You mean where the aluminum wire on a right moving branch is at? Just about where your hands are in the "Working in the shop..." photo? How would you create the shorter rounded crown? Would you pick one of the branches on the highest trunk to make the new trunk since it is already developed and has taper and bend it upward?
 

Bill S

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Randy I think you got it right, the no bites Ang. I think come from the lack of wanting to restyle one of Dans trees, enviable position. I'd agree on shortening it, it'll widen and flatten the top nicely. Cool tree, I like it.
 

Ang3lfir3

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@Randy & Bill --- yeah pretty close not exactly where you see that shiny piece of wire (recycling is great) a little higher (you might be talking about the same spot).... but yes you both hit it on the head...

the no bites Ang. I think come from the lack of wanting to restyle one of Dans trees, enviable position.
I can understand that ... and thank you it certainly is a wonderful position to be in.... though I hope that people will see that even older more mature bonsai sometimes need to have major adjustments to complete their design..... [random trivia] a few years ago a roll of roofing plastic fell on this tree from the greenhouse roof and broke a major branch, you can't even tell today

interestingly that brings up something that I don't think we (Vic, Grouper or myself) have ever mentioned on the forums.... and maybe that's just because we have always thought it was normal.... but one of the most common activities at the garden is to walk around enjoying the trees and having great conversation.... most of the time that conversation leads to discussion on redesigning the trees.... from the minor branch replacement to discussions of killing half the tree.... turning trees around... re-angling etc..... these are all things we talk about often... the trees are ever evolving and discussing redesigns can lead to seeing something that wasn't there before... So I believe it is an important exercise in bonsai ..... in other words always feel free to make suggests about the trees from the garden... it'll be like you are a part of the discussions :) :) :)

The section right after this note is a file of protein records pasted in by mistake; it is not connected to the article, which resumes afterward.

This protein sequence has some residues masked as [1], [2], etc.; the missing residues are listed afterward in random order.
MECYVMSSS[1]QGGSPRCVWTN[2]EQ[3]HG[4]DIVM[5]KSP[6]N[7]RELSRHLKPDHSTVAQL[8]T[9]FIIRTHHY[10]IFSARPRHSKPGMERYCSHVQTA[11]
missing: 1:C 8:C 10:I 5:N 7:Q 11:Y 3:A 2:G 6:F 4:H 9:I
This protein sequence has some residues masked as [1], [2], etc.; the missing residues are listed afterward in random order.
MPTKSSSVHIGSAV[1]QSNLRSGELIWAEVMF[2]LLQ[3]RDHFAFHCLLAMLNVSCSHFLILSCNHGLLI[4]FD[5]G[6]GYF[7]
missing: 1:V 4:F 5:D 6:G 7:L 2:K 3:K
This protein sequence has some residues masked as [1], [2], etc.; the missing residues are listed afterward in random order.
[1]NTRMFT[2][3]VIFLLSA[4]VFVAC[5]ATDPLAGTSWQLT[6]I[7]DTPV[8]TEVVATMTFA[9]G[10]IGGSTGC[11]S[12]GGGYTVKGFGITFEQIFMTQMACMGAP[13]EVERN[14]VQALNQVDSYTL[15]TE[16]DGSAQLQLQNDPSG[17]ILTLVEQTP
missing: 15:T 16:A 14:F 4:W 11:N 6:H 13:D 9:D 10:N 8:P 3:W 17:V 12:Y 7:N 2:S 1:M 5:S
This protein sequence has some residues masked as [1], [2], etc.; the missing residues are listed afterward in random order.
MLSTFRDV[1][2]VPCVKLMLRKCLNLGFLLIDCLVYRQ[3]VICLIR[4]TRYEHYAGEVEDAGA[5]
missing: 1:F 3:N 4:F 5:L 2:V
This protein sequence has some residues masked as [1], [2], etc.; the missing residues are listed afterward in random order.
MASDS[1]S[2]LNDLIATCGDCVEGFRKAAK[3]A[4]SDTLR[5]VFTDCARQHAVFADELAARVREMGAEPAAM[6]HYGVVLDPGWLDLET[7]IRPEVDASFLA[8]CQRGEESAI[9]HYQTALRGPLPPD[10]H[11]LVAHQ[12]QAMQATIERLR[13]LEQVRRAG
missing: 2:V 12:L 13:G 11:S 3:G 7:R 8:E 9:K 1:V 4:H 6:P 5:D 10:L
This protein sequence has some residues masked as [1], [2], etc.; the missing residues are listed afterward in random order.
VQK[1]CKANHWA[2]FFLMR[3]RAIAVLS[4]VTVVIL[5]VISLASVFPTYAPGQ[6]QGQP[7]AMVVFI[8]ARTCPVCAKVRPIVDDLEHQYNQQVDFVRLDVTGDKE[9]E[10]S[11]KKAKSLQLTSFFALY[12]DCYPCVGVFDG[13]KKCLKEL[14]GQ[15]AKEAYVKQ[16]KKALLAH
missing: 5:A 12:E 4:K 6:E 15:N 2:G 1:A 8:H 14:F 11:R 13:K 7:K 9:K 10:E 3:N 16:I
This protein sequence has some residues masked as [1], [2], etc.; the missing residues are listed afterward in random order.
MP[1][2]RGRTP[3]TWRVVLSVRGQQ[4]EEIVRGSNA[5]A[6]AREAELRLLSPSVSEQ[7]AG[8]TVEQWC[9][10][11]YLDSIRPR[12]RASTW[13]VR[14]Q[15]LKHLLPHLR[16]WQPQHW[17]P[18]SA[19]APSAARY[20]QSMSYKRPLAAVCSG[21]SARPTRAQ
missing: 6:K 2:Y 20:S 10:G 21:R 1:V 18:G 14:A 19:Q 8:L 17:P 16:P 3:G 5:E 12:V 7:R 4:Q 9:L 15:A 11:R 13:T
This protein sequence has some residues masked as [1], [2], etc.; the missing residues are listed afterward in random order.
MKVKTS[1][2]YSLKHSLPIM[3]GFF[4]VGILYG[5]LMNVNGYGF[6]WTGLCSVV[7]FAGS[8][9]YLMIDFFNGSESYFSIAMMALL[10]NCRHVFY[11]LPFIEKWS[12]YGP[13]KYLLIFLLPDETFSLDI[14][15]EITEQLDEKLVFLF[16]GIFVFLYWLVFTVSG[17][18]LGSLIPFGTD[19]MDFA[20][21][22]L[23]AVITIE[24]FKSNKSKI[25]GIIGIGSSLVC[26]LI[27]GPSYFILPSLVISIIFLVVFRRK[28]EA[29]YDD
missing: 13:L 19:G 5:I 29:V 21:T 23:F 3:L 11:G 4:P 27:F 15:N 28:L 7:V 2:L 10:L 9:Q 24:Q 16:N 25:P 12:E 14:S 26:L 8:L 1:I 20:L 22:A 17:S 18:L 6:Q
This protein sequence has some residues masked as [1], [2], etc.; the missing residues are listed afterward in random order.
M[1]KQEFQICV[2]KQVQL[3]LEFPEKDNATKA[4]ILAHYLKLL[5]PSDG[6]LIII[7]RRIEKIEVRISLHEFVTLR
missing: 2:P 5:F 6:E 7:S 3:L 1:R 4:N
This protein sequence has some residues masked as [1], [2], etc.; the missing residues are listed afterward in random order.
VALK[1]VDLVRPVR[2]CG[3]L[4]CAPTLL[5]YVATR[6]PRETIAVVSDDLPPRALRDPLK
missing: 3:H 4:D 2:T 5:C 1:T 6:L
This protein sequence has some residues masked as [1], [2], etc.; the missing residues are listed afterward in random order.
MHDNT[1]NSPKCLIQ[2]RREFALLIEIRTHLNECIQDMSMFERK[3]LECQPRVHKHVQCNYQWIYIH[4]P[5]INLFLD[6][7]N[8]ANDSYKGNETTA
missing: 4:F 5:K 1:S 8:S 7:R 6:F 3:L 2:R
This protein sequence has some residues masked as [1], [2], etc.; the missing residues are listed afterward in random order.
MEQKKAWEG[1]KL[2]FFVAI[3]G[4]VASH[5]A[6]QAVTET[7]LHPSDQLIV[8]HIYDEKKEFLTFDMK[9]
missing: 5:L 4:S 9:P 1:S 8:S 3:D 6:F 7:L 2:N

Bill S

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Gottcha Eric, the second part was my take on what others may think, not that I put myself anywhere near Dans experiance but I look at others trees and see things I'd do differently, but mostly for my own thoughts, I seconded here in this post but after someone chimed in. I'll ask all day long for advice on my trees but just hate to pass my thoughts onto others trees. The 2 things that seem to happen more are that others are telling me that they like my trees directions, and when I do offer sugestions, they seem to be where the other was thinking of going with the tree. On both counts, I see myself growing. I do the ole what if's too, if nothing else it's a good excercise to see if you should have gone the route you did. It opens ones mind.

Side story along those lines - Joshua Roth contest 2 years ago, I was sitting and looking at the bush from all the anles, and kept grabbing the more developed section of tree to see if I could break it off, each time stopping and thinking"theyll kill me if I break off what they bought the tree for". Later on I got the critiques, and didn't one of our guest artist say that maybe I could have made a nice tree out of what I tried to break off. Learning to trust my instincts still.